Simon was prob­ably hop­ing for a very com­fort­able meal with his friends where they could inter­rog­ate Jesus fur­ther about what he believed and taught. Feasts were nev­er held in secret- this was a very open soci­ety where every­one knew every­one else’s busi­ness. A person’s import­ance was determ­ined not just by their own abil­it­ies, but their status with­in a fam­ily, a tribe and a vil­lage in an area. Often a host would pub­lish his guest list in a pub­lic place, so that people would know who was in and who was out. The ‘A’ list is an ancient not a mod­ern idea.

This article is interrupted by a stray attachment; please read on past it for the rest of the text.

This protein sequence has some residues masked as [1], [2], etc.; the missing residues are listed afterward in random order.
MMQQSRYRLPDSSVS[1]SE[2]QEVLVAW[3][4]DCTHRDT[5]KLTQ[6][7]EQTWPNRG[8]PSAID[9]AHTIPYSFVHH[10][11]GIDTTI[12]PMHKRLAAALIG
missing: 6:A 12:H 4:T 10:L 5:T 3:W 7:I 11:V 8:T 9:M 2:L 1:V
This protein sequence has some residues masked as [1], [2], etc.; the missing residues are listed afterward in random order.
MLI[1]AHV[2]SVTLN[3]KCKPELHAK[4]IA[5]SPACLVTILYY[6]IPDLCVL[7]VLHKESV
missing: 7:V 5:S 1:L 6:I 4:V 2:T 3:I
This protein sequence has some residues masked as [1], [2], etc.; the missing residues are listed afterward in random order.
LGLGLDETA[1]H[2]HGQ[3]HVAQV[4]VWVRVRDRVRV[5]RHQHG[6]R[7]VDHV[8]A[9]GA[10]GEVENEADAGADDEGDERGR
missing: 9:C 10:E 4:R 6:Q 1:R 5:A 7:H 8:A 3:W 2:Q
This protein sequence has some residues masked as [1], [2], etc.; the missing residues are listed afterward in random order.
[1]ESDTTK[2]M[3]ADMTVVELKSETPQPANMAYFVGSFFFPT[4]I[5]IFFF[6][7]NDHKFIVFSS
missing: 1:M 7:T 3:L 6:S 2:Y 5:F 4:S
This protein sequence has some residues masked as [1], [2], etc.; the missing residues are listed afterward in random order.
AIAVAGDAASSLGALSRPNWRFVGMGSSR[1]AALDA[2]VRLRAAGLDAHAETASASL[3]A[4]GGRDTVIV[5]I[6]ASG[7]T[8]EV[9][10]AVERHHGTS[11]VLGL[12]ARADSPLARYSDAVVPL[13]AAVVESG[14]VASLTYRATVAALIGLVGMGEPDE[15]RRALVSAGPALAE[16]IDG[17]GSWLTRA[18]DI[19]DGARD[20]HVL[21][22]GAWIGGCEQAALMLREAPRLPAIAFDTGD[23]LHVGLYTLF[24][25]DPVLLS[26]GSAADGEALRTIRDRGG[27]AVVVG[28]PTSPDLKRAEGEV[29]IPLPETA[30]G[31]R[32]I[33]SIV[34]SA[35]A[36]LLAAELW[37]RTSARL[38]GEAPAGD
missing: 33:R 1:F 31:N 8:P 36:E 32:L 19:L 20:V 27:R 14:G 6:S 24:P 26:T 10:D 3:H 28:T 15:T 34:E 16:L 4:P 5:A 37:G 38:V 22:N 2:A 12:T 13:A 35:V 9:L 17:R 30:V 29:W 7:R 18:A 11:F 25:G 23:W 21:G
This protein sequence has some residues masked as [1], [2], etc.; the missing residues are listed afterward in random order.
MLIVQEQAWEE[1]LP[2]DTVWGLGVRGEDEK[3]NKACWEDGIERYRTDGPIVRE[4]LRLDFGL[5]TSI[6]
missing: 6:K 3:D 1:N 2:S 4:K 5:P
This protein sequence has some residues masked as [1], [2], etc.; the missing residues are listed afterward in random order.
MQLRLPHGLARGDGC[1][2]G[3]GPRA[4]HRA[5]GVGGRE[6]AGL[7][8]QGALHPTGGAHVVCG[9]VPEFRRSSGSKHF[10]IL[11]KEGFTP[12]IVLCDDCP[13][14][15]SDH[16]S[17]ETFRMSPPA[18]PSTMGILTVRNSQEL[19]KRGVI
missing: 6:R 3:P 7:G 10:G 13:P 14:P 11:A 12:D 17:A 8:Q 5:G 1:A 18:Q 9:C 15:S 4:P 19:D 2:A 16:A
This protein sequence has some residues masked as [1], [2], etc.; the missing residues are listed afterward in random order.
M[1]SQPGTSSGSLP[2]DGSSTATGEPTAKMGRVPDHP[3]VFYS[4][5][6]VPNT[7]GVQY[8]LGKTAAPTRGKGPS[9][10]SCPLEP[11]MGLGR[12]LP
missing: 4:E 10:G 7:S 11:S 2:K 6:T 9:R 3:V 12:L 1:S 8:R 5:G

The entrance of the woman changed the dynam­ics of the din­ner party imme­di­ately. It was not dif­fi­cult to gain access to a house in those days- doors were rarely locked and a wealthy host would have been happy for pass­ers by to be able to look in and see how lav­ishly he was enter­tain­ing his guests. But for a woman to intrude into the din­ing space and to inter­rupt a meal was way bey­ond accept­able bounds. Fur­ther­more she was a sin­ner known in the city, pos­sibly, but not neces­sar­ily, a pros­ti­tute. Stand­ing behind the couch where Jesus was reclin­ing she reached over and began to wash his feet with her tears and to dry them with her hair. The First Cen­tury Medi­ter­ranean world was pre­oc­cu­pied with bod­ily secre­tions of all kinds includ­ing tears. Inside the body they were in their prop­er place, once out­side they were improp­er and had to be con­trolled with vari­ous rituals so as to pre­serve the good order of soci­ety. The woman’s tears fall­ing on Jesus would have made him ritu­ally unclean so that any­thing he touched, such as a bowl of food would also be made unclean. Women nev­er had their hair out in pub­lic- it was a mark of a loose woman, to dis­play her hair. This woman not only wipes Jesus’ feet with her hair but she then kisses his feet and anoints them with a pre­cious oint­ment. Even by the very dif­fer­ent stand­ards of our own day- kiss­ing the feet of someone at a din­ner party would be regarded as pretty unusu­al beha­viour. Everything she was doing was scan­dal­ous and the oth­er guests would have been rigid with anger at this intru­sion. Simon’s response is to focus more on Jesus than on the woman. He imme­di­ately thinks that if Jesus were a genu­ine proph­et he would know what sort of per­son he was deal­ing with and would then rep­rim­and her and demand she leave the build­ing. Simon is not sure whose beha­viour is the more shock­ing, the unin­vited woman or the guest who seems to almost rel­ish her atten­tion.